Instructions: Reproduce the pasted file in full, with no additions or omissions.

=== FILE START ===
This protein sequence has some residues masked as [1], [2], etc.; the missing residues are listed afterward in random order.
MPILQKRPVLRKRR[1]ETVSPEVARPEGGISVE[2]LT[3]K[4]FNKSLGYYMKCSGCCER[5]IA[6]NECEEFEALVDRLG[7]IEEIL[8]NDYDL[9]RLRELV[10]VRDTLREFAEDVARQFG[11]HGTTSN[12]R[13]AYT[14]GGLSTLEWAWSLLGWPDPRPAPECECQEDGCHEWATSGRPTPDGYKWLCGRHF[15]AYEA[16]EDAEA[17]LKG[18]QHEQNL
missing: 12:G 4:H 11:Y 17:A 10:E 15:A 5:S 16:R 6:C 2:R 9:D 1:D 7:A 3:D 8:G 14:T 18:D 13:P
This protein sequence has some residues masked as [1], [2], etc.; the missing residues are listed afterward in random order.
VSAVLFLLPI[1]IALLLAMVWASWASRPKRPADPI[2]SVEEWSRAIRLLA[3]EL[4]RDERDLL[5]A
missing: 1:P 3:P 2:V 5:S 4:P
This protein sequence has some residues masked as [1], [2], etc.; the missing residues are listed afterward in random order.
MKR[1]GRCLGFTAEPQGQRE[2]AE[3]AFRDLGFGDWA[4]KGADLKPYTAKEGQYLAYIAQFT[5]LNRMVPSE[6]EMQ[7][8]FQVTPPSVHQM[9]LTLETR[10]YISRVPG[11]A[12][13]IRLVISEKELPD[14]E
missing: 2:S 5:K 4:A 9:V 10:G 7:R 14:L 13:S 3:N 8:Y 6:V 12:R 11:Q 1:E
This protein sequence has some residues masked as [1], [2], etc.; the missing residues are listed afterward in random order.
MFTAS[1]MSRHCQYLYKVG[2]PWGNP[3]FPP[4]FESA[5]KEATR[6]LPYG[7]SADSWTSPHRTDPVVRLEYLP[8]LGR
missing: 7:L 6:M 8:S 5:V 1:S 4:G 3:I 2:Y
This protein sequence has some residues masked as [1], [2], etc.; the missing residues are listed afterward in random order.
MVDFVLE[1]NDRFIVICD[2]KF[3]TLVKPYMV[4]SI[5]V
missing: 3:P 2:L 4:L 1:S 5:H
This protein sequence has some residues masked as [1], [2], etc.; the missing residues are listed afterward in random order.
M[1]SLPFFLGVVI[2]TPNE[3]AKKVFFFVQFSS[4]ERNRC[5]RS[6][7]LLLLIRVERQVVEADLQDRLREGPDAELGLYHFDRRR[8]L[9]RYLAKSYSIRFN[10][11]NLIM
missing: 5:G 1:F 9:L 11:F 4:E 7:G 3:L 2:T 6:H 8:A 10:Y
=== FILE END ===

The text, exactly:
This protein sequence has some residues masked as [1], [2], etc.; the missing residues are listed afterward in random order.
MPILQKRPVLRKRR[1]ETVSPEVARPEGGISVE[2]LT[3]K[4]FNKSLGYYMKCSGCCER[5]IA[6]NECEEFEALVDRLG[7]IEEIL[8]NDYDL[9]RLRELV[10]VRDTLREFAEDVARQFG[11]HGTTSN[12]R[13]AYT[14]GGLSTLEWAWSLLGWPDPRPAPECECQEDGCHEWATSGRPTPDGYKWLCGRHF[15]AYEA[16]EDAEA[17]LKG[18]QHEQNL
missing: 12:G 4:H 11:Y 17:A 10:E 15:A 5:S 16:R 6:C 2:R 9:D 1:D 7:A 3:D 8:G 14:T 18:D 13:P
This protein sequence has some residues masked as [1], [2], etc.; the missing residues are listed afterward in random order.
VSAVLFLLPI[1]IALLLAMVWASWASRPKRPADPI[2]SVEEWSRAIRLLA[3]EL[4]RDERDLL[5]A
missing: 1:P 3:P 2:V 5:S 4:P
This protein sequence has some residues masked as [1], [2], etc.; the missing residues are listed afterward in random order.
MKR[1]GRCLGFTAEPQGQRE[2]AE[3]AFRDLGFGDWA[4]KGADLKPYTAKEGQYLAYIAQFT[5]LNRMVPSE[6]EMQ[7][8]FQVTPPSVHQM[9]LTLETR[10]YISRVPG[11]A[12][13]IRLVISEKELPD[14]E
missing: 2:S 5:K 4:A 9:V 10:G 7:R 14:L 13:S 3:N 8:Y 6:V 12:R 11:Q 1:E
This protein sequence has some residues masked as [1], [2], etc.; the missing residues are listed afterward in random order.
MFTAS[1]MSRHCQYLYKVG[2]PWGNP[3]FPP[4]FESA[5]KEATR[6]LPYG[7]SADSWTSPHRTDPVVRLEYLP[8]LGR
missing: 7:L 6:M 8:S 5:V 1:S 4:G 3:I 2:Y
This protein sequence has some residues masked as [1], [2], etc.; the missing residues are listed afterward in random order.
MVDFVLE[1]NDRFIVICD[2]KF[3]TLVKPYMV[4]SI[5]V
missing: 3:P 2:L 4:L 1:S 5:H
This protein sequence has some residues masked as [1], [2], etc.; the missing residues are listed afterward in random order.
M[1]SLPFFLGVVI[2]TPNE[3]AKKVFFFVQFSS[4]ERNRC[5]RS[6][7]LLLLIRVERQVVEADLQDRLREGPDAELGLYHFDRRR[8]L[9]RYLAKSYSIRFN[10][11]NLIM
missing: 5:G 1:F 9:L 11:F 4:E 7:G 3:L 2:T 6:H 8:A 10:Y